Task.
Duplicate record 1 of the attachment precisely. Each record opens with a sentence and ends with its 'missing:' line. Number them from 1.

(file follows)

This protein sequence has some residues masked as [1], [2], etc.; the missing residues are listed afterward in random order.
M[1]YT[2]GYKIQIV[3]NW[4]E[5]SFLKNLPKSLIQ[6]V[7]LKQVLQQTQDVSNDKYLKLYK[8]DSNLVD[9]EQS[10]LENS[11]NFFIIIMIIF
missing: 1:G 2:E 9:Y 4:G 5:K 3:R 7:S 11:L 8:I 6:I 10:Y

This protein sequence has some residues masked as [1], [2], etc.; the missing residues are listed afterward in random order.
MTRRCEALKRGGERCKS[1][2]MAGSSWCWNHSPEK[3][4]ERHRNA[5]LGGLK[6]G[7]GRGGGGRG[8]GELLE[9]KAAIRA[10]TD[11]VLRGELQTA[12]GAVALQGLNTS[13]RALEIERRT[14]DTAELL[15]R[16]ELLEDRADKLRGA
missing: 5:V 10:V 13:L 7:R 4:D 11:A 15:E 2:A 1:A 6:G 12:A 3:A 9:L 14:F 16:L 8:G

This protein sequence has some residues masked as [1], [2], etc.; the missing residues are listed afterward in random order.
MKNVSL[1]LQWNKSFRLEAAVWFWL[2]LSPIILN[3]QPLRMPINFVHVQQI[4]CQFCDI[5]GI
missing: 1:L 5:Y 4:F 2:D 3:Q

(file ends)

This protein sequence has some residues masked as [1], [2], etc.; the missing residues are listed afterward in random order.
M[1]YT[2]GYKIQIV[3]NW[4]E[5]SFLKNLPKSLIQ[6]V[7]LKQVLQQTQDVSNDKYLKLYK[8]DSNLVD[9]EQS[10]LENS[11]NFFIIIMIIF
missing: 1:G 2:E 9:Y 4:G 5:K 3:R 7:S 11:L 8:I 6:I 10:Y